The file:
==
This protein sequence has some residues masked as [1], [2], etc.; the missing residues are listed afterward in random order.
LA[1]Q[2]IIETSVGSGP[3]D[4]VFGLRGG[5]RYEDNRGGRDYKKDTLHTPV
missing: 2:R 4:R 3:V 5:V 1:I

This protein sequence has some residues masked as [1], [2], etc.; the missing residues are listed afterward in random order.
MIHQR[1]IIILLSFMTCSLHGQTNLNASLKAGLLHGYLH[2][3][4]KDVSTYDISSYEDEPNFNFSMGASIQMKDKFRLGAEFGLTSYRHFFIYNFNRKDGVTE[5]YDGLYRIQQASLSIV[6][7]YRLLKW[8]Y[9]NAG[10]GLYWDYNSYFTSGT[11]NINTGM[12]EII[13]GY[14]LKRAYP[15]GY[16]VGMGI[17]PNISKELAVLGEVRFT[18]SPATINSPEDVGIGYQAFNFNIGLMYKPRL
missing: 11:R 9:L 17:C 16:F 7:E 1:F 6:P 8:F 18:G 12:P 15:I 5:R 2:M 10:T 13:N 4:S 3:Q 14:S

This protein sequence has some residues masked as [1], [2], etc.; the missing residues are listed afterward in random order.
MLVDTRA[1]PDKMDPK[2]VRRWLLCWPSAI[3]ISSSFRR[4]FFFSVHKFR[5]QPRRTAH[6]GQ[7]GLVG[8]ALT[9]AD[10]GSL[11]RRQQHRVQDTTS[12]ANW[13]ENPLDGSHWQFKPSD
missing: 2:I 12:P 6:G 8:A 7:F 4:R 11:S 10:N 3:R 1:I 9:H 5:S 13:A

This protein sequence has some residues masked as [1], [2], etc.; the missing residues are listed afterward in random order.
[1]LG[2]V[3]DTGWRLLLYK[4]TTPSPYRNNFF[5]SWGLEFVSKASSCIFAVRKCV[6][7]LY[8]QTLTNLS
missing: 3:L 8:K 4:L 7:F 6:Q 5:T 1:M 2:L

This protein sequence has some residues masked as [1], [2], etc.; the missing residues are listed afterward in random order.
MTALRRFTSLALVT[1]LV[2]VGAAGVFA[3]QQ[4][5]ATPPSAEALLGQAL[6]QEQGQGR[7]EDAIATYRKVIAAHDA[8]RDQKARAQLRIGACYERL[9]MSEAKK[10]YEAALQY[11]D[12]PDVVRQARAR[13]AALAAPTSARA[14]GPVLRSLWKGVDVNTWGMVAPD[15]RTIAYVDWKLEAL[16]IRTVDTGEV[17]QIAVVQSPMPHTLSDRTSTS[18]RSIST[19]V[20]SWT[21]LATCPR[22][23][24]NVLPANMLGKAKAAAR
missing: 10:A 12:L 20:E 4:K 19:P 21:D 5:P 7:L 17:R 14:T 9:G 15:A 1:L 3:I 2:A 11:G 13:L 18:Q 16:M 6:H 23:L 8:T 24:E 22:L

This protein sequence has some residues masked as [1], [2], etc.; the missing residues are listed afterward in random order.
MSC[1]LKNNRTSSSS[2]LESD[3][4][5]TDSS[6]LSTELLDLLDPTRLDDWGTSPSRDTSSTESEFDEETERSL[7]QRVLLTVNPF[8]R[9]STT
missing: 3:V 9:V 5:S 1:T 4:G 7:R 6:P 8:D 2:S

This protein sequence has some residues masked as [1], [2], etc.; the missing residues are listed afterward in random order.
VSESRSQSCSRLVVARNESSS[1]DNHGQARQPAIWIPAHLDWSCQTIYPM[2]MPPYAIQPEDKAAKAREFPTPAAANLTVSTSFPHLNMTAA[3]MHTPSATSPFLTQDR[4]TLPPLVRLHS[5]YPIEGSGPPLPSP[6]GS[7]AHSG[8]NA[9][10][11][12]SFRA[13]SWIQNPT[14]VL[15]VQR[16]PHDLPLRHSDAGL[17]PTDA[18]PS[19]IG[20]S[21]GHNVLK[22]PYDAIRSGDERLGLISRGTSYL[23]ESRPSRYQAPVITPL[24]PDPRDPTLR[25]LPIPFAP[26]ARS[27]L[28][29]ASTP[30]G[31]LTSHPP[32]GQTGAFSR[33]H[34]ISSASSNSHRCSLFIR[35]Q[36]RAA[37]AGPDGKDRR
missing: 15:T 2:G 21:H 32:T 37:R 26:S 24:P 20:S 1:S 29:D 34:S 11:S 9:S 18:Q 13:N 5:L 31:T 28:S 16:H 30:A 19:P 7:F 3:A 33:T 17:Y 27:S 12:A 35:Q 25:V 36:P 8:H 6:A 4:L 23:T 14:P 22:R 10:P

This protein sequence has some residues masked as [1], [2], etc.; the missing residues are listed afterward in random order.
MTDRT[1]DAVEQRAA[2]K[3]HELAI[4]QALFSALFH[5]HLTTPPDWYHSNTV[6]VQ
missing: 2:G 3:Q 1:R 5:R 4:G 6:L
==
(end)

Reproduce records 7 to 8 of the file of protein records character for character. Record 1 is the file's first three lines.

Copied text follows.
This protein sequence has some residues masked as [1], [2], etc.; the missing residues are listed afterward in random order.
VSESRSQSCSRLVVARNESSS[1]DNHGQARQPAIWIPAHLDWSCQTIYPM[2]MPPYAIQPEDKAAKAREFPTPAAANLTVSTSFPHLNMTAA[3]MHTPSATSPFLTQDR[4]TLPPLVRLHS[5]YPIEGSGPPLPSP[6]GS[7]AHSG[8]NA[9][10][11][12]SFRA[13]SWIQNPT[14]VL[15]VQR[16]PHDLPLRHSDAGL[17]PTDA[18]PS[19]IG[20]S[21]GHNVLK[22]PYDAIRSGDERLGLISRGTSYL[23]ESRPSRYQAPVITPL[24]PDPRDPTLR[25]LPIPFAP[26]ARS[27]L[28][29]ASTP[30]G[31]LTSHPP[32]GQTGAFSR[33]H[34]ISSASSNSHRCSLFIR[35]Q[36]RAA[37]AGPDGKDRR
missing: 15:T 2:G 21:H 32:T 37:R 26:S 24:P 20:S 1:S 29:D 34:S 11:S 9:S 18:Q 13:N 5:L 31:T 28:S 16:H 30:A 19:P 7:F 3:A 33:T 17:Y 27:S 12:A 35:Q 25:V 36:P 8:H 6:A 4:L 23:T 14:P 22:R 10:P

This protein sequence has some residues masked as [1], [2], etc.; the missing residues are listed afterward in random order.
MTDRT[1]DAVEQRAA[2]K[3]HELAI[4]QALFSALFH[5]HLTTPPDWYHSNTV[6]VQ
missing: 2:G 3:Q 1:R 5:R 4:G 6:L